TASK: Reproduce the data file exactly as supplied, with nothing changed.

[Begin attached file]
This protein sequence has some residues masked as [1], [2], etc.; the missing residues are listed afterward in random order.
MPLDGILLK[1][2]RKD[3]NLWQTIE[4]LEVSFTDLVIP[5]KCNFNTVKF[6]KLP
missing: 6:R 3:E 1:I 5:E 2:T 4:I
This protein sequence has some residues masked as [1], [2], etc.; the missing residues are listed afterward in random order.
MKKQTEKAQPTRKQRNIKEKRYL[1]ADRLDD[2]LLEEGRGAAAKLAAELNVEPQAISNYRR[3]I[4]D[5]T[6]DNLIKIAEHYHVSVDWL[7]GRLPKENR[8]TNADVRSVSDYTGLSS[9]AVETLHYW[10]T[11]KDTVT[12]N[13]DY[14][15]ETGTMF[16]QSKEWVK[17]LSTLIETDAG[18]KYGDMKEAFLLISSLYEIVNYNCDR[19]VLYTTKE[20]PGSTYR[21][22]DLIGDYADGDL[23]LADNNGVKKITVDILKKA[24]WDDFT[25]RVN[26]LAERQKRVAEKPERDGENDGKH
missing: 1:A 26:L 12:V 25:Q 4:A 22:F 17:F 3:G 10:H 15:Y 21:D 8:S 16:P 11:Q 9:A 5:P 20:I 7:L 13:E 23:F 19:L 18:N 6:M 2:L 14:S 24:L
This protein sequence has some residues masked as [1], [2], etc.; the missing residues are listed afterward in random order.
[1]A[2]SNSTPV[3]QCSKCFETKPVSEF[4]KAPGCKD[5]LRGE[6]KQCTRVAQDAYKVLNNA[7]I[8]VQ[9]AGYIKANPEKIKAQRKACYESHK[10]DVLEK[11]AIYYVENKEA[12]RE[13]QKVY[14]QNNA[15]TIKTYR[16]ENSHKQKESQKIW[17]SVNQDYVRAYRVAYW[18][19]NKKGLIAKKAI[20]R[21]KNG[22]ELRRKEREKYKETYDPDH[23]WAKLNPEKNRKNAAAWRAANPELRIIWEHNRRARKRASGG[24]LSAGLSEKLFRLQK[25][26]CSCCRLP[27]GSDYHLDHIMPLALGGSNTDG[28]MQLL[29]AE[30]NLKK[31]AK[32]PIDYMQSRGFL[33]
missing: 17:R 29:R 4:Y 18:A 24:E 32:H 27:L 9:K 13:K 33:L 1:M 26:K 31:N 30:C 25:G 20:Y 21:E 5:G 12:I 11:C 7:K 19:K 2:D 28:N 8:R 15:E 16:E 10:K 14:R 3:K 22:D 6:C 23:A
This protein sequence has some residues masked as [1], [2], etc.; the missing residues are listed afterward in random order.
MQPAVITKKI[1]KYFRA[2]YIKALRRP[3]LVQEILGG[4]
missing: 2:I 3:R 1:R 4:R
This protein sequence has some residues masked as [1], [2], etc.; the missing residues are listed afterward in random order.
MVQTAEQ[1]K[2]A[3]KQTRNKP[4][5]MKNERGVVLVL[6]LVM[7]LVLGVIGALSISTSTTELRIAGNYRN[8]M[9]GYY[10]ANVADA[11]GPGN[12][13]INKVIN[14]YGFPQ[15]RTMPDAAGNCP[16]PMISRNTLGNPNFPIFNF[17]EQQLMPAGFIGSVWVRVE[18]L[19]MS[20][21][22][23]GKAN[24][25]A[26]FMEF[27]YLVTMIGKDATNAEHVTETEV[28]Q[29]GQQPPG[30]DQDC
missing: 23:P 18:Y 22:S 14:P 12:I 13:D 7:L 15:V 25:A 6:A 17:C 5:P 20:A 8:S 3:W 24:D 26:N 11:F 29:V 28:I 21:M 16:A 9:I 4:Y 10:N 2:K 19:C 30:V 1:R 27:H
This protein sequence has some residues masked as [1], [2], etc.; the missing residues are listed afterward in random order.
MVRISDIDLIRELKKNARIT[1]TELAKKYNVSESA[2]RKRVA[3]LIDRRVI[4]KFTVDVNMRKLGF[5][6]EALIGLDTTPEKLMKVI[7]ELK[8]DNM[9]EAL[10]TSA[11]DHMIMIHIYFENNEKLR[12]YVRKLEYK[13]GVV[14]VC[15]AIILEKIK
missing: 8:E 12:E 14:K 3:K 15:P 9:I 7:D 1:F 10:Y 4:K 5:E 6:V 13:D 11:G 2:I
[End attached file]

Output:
This protein sequence has some residues masked as [1], [2], etc.; the missing residues are listed afterward in random order.
MPLDGILLK[1][2]RKD[3]NLWQTIE[4]LEVSFTDLVIP[5]KCNFNTVKF[6]KLP
missing: 6:R 3:E 1:I 5:E 2:T 4:I
This protein sequence has some residues masked as [1], [2], etc.; the missing residues are listed afterward in random order.
MKKQTEKAQPTRKQRNIKEKRYL[1]ADRLDD[2]LLEEGRGAAAKLAAELNVEPQAISNYRR[3]I[4]D[5]T[6]DNLIKIAEHYHVSVDWL[7]GRLPKENR[8]TNADVRSVSDYTGLSS[9]AVETLHYW[10]T[11]KDTVT[12]N[13]DY[14][15]ETGTMF[16]QSKEWVK[17]LSTLIETDAG[18]KYGDMKEAFLLISSLYEIVNYNCDR[19]VLYTTKE[20]PGSTYR[21][22]DLIGDYADGDL[23]LADNNGVKKITVDILKKA[24]WDDFT[25]RVN[26]LAERQKRVAEKPERDGENDGKH
missing: 1:A 26:L 12:V 25:Q 4:A 22:F 17:F 3:G 10:H 15:Y 21:D 8:S 16:P 11:Q 9:A 5:P 20:I 7:L 13:E 23:F 19:L 18:N 6:M 2:L 14:S 24:L
This protein sequence has some residues masked as [1], [2], etc.; the missing residues are listed afterward in random order.
[1]A[2]SNSTPV[3]QCSKCFETKPVSEF[4]KAPGCKD[5]LRGE[6]KQCTRVAQDAYKVLNNA[7]I[8]VQ[9]AGYIKANPEKIKAQRKACYESHK[10]DVLEK[11]AIYYVENKEA[12]RE[13]QKVY[14]QNNA[15]TIKTYR[16]ENSHKQKESQKIW[17]SVNQDYVRAYRVAYW[18][19]NKKGLIAKKAI[20]R[21]KNG[22]ELRRKEREKYKETYDPDH[23]WAKLNPEKNRKNAAAWRAANPELRIIWEHNRRARKRASGG[24]LSAGLSEKLFRLQK[25][26]CSCCRLP[27]GSDYHLDHIMPLALGGSNTDG[28]MQLL[29]AE[30]NLKK[31]AK[32]PIDYMQSRGFL[33]
missing: 17:R 29:R 4:Y 18:A 24:E 32:H 27:L 9:K 13:K 33:L 1:M 26:K 31:N 30:C 25:G 20:Y 21:E 5:G 12:I 11:C 7:K 19:K 2:D 28:N 8:R 15:E 16:E 10:K 14:R 3:K 22:D 6:C 23:A
This protein sequence has some residues masked as [1], [2], etc.; the missing residues are listed afterward in random order.
MQPAVITKKI[1]KYFRA[2]YIKALRRP[3]LVQEILGG[4]
missing: 2:I 3:R 1:R 4:R
This protein sequence has some residues masked as [1], [2], etc.; the missing residues are listed afterward in random order.
MVQTAEQ[1]K[2]A[3]KQTRNKP[4][5]MKNERGVVLVL[6]LVM[7]LVLGVIGALSISTSTTELRIAGNYRN[8]M[9]GYY[10]ANVADA[11]GPGN[12][13]INKVIN[14]YGFPQ[15]RTMPDAAGNCP[16]PMISRNTLGNPNFPIFNF[17]EQQLMPAGFIGSVWVRVE[18]L[19]MS[20][21][22][23]GKAN[24][25]A[26]FMEF[27]YLVTMIGKDATNAEHVTETEV[28]Q[29]GQQPPG[30]DQDC
missing: 23:P 18:Y 22:S 14:P 12:I 13:D 7:L 15:V 25:A 6:A 17:C 5:P 20:A 8:S 3:W 24:D 26:N 11:F 29:V 28:I 21:M 16:A 9:I 4:Y 10:N 2:K 19:C 30:V 1:R 27:H
This protein sequence has some residues masked as [1], [2], etc.; the missing residues are listed afterward in random order.
MVRISDIDLIRELKKNARIT[1]TELAKKYNVSESA[2]RKRVA[3]LIDRRVI[4]KFTVDVNMRKLGF[5][6]EALIGLDTTPEKLMKVI[7]ELK[8]DNM[9]EAL[10]TSA[11]DHMIMIHIYFENNEKLR[12]YVRKLEYK[13]GVV[14]VC[15]AIILEKIK
missing: 8:E 12:E 14:K 3:K 15:P 9:I 7:D 1:F 10:Y 4:K 5:E 6:V 13:D 11:G 2:I